[nabs-l] questions about taking Spanish in college
kassandrac at utexas.edu
Wed Dec 13 05:27:03 UTC 2017
As someone who has taken a language course in college before (French
though, not Spanish), I might be able to provide a bit of perspective!
I have never used Supersite plus before, but my class also did incorporate
a specific software for language learning. The one that I used (the name
escapes me) was pretty inaccessible--and it wouldn't surprise me if yours
ends up being so. A lot of the way that language is taught is using images,
as to not associate English with the non-English equivalent. If that
software ends up being inaccessible for you, let your professor know as
soon as possible. I spent valuable time trying to see if there were things
I could do to get it to work for me, and consequently fell behind in
It falls on your professor or disability office to work with you though--so
in my case, for example, my professor would provide me with alternative
assignments from a workbook that she no longer used so that I could still
get a valid grade in the course. Other options might be working with your
university or twc to see if they might be able to provide you with a
reader, and then working through the assignments with that person to be a
visual aid for you.
Re:Videos and visual components in class, I didn't have too much trouble
with this area? A lot of things that your professor might be pointing at in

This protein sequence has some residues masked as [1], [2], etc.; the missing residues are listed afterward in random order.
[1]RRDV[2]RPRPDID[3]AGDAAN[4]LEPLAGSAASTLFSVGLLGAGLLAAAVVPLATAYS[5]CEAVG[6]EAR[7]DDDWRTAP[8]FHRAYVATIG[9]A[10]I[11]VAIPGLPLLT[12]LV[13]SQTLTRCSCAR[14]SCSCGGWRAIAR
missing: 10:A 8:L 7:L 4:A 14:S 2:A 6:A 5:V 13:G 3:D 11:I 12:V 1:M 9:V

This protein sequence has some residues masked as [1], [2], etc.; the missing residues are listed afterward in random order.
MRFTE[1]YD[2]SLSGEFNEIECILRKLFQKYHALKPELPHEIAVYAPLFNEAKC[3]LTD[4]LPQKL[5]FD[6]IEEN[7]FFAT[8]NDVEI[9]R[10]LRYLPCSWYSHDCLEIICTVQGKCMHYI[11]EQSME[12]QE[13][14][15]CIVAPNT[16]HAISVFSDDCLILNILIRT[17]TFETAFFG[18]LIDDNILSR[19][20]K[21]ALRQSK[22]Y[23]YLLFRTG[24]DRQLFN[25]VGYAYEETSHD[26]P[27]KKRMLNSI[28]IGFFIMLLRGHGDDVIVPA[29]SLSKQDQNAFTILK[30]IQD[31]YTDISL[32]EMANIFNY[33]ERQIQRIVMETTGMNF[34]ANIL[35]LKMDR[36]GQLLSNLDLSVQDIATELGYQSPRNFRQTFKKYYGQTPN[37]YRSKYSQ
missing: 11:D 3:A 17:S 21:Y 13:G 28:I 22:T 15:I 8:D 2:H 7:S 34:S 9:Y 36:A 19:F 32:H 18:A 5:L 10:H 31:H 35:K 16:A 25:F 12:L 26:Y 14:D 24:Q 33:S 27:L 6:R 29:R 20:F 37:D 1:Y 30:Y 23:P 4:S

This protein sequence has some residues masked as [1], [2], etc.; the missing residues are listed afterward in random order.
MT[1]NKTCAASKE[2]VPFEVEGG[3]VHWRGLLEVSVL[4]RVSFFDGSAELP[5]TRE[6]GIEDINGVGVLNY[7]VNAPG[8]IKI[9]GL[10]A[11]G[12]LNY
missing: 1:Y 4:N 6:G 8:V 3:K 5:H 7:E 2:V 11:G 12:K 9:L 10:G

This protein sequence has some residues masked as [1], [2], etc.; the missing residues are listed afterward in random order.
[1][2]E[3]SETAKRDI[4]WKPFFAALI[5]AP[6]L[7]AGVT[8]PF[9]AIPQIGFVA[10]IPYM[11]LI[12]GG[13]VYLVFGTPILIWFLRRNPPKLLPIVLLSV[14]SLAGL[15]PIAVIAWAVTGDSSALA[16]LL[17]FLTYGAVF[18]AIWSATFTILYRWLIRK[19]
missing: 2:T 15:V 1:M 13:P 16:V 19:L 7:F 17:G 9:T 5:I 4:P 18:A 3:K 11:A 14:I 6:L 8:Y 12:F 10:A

the classroom specifically would be things that you can distinguish as
being found in the classroom. In stead of my professor pointing at the
blackboard or the door, she would walk over and touch these things, so I
was able to still participate without her using English and thereby
teaching the way that she wanted to. If she shows videos in class, they
will typically be ones where it's just people talking about certain things.
There will naturally be a visual component, but more often than not you
will just be quizzed over what they are saying. The only time this might be
an issue for you is when instead of them giving their names, it shows up on
subtitles, so it would depend on what material your professor is using.
If she starts pulling up images in class though, and there's no way that
you can get other context, you'll just have to tell her to make her
learning style accessible to a non-vision using person. There's literally
no other way that you could receive the info, and you would need to to be
able to keep up with the class.
Basically, just communicate with your professor as much as possible. Doing
well in language classes as a blind person is totally doable, you'll just
have to come up with some work-arounds for certain things. If she's as
easy-going as you say she is though, I'm sure it won't be an issue.
Good luck! (and sorry this got so long)
On Tue, Dec 12, 2017 at 10:40 PM, Sophie Trist via NABS-L <nabs-l at nfbnet.org
> Hi All,
> I hope all of you are well, successfully completing finals and
> gearing up for the holidays! I will be taking my first Spanish class next
> semester, and I have a couple of questions.
> First, my professor has told me that she uses a software called
> Supersite Plus as a companion to the textbook, which comes from Vista
> Higher Learning. Has anyone ever used Supersite Plus, and is it accessible
> with a screen reader? If so, does it work better with one screen reader
> than others? Any info on Supersite Plus would be extremely helpful, as I
> just heard of it a few hours ago.
> The professor also told me that she will use a lot of gestures,
> videos, and other visuals in class to avoid using English. I have never
> taken any college-level language courses before, so if anyone has advice
> for how to deal with this, please send it my way. The professor has a very
> good attitude, so I feel confident this will work out, I'm just looking for
> some tips.
> All Best,
> Sophie Trist
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